He’s still working out the details, but Miltich explained that “The Improvised Life” performances will follow a loose structure: “I will speak, intertwining my personal story of recovery as well as interjecting some statistics about what’s going on for people with mental illness right now,” he said. “Then we’ll perform the music of Thelonius Monk and talk about the parallels between my story and his story. We’ll also perform some of my original work.”
Life runs parallel to art, and Miltich hopes that “The Improvised Life” will create an opportunity for him to hold up Monk as an example of how a person’s creative life can flourish despite serous mental illness.
“I want to say, ‘Look, here’s a guy who had a major mental illness and who was one of the greatest, most brilliant artists ever known,’ ” Miltich said. “Look at what this guy achieved in his life. People labeled him as this eccentric high priest of bebop, but to me he was a really responsible, loving, caring, brilliant man. I want to people to see that, to open their eyes — and their ears. ”
Lowest of the low
Miltich grew up deep in the country, in a “northwoods hand-built timber-frame home” that his father, upright swing bass player Matthew Miltich, built on 40 acres about 15 miles north of Grand Rapids. The house was humble (“On the inside, we had one door,” Miltich recalled with a laugh. “It was on the bathroom.”), but the young Miltich thrived there. He loved the quiet of the woods and the freedom to run where he pleased. It gave him a sense of inner peace that he still can’t seem to find in a city.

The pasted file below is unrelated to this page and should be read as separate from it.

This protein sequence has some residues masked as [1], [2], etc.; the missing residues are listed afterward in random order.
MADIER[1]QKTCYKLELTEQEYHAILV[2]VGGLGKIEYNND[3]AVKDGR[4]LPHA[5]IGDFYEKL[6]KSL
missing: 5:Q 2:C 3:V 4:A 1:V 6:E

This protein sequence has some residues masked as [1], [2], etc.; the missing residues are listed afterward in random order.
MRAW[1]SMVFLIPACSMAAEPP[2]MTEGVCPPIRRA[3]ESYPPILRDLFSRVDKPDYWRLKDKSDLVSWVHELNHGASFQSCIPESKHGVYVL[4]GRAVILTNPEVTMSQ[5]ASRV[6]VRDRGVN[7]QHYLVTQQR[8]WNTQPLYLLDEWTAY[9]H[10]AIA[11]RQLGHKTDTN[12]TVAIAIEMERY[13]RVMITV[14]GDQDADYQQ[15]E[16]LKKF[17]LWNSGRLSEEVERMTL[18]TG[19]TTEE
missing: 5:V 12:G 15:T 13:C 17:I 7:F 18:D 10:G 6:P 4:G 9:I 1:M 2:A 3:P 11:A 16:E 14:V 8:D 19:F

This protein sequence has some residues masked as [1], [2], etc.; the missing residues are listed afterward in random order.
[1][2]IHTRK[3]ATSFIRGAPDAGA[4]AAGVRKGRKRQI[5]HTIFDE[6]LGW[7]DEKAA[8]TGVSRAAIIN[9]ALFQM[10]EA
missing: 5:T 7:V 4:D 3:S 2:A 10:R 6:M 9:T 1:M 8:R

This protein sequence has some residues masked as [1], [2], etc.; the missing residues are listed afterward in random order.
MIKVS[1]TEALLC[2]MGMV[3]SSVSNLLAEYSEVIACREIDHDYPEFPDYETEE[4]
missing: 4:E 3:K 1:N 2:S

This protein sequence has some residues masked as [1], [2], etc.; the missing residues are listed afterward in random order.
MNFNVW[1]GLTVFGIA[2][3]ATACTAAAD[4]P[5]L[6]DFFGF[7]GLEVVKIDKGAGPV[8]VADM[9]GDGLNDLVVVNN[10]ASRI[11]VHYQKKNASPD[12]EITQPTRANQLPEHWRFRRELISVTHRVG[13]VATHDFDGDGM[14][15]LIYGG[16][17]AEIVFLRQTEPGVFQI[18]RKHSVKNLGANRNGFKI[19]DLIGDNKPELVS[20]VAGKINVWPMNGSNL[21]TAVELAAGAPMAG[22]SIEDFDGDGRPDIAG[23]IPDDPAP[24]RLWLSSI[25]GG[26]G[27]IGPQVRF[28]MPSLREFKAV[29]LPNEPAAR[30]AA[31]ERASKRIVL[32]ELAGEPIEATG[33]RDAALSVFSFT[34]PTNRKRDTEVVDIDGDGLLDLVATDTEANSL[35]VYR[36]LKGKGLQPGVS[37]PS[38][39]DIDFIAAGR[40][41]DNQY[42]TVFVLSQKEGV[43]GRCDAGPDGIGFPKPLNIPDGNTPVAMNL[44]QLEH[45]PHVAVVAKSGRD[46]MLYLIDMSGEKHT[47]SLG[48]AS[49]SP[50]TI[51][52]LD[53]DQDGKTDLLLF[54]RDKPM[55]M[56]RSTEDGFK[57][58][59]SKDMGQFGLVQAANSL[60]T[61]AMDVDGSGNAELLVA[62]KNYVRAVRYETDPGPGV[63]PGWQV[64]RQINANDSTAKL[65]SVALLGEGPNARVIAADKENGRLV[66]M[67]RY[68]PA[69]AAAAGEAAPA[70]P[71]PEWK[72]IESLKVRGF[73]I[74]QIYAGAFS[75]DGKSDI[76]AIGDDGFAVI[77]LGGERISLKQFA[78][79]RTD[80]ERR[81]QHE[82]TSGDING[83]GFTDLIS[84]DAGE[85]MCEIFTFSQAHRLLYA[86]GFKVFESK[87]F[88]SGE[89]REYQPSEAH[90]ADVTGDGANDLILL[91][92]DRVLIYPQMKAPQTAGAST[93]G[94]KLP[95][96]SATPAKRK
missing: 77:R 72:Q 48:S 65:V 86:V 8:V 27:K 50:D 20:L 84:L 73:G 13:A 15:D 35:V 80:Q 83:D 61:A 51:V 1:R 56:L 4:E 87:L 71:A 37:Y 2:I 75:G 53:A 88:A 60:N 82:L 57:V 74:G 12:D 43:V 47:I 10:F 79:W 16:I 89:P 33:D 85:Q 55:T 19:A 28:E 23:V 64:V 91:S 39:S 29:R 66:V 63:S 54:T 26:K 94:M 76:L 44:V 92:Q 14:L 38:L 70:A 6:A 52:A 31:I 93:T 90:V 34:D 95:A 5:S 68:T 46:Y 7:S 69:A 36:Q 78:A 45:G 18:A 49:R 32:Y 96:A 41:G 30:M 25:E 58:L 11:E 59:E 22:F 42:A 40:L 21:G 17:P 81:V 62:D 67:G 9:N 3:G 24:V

But when he was a young man, Miltich decided to move to the city. He was living in St. Paul when he had his first breakdown.
“The summer I was 22 I had a big split from reality,” he said. “I became psychotic. I had strong religious delusions: I believed I was the antichrist, that I would destroy the world. I thought I needed to sacrifice myself for the salvation of the world. I was extremely paranoid, hearing voices, deeply depressed.” The delusions were so strong that Miltich felt that he needed to end his life.
“I thought about suicide all the time,” he recalled. He saw a therapist in St. Paul who said he should be admitted to a psychiatric ward. Miltich didn’t want that. Instead, Katie Marshall, his then-girlfriend (now his wife), drove Miltich up north to her family’s cabin, hoping that the rural silence and fresh air would help him clear his head.
While fleeing the city felt like a relief, it didn’t solve Miltich’s problems. The delusions continued, and he eventually admitted himself to a partial-inpatient program at Range Mental Health in Hibbing, where he began the long, slow process of recovery.